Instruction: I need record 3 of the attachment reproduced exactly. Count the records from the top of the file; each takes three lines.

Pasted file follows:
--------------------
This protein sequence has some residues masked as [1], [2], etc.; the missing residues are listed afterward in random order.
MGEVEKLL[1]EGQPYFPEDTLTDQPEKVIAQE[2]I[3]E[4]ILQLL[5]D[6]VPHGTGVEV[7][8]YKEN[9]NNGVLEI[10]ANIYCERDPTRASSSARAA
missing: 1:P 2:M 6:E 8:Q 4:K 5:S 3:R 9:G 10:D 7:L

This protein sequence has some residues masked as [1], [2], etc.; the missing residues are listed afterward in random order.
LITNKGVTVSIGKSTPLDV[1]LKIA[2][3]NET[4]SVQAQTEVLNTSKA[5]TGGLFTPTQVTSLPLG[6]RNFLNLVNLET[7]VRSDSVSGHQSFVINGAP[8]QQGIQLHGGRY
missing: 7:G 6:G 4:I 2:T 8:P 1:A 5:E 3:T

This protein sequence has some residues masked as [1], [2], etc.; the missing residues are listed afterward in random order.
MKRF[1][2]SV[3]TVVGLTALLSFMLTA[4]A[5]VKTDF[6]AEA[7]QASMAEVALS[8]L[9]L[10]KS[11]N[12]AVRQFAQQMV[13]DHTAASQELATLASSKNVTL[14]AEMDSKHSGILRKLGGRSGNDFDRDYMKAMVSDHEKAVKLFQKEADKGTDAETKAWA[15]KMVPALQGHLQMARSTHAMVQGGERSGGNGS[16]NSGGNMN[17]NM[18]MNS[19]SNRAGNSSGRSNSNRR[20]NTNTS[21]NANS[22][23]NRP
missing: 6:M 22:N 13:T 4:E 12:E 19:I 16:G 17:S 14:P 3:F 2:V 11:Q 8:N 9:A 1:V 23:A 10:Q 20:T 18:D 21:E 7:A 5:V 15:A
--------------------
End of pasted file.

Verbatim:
This protein sequence has some residues masked as [1], [2], etc.; the missing residues are listed afterward in random order.
MKRF[1][2]SV[3]TVVGLTALLSFMLTA[4]A[5]VKTDF[6]AEA[7]QASMAEVALS[8]L[9]L[10]KS[11]N[12]AVRQFAQQMV[13]DHTAASQELATLASSKNVTL[14]AEMDSKHSGILRKLGGRSGNDFDRDYMKAMVSDHEKAVKLFQKEADKGTDAETKAWA[15]KMVPALQGHLQMARSTHAMVQGGERSGGNGS[16]NSGGNMN[17]NM[18]MNS[19]SNRAGNSSGRSNSNRR[20]NTNTS[21]NANS[22][23]NRP
missing: 6:M 22:N 13:T 4:E 12:E 19:I 16:G 17:S 14:P 3:F 2:V 11:Q 8:N 9:A 1:V 23:A 10:Q 20:T 18:D 21:E 7:A 5:V 15:A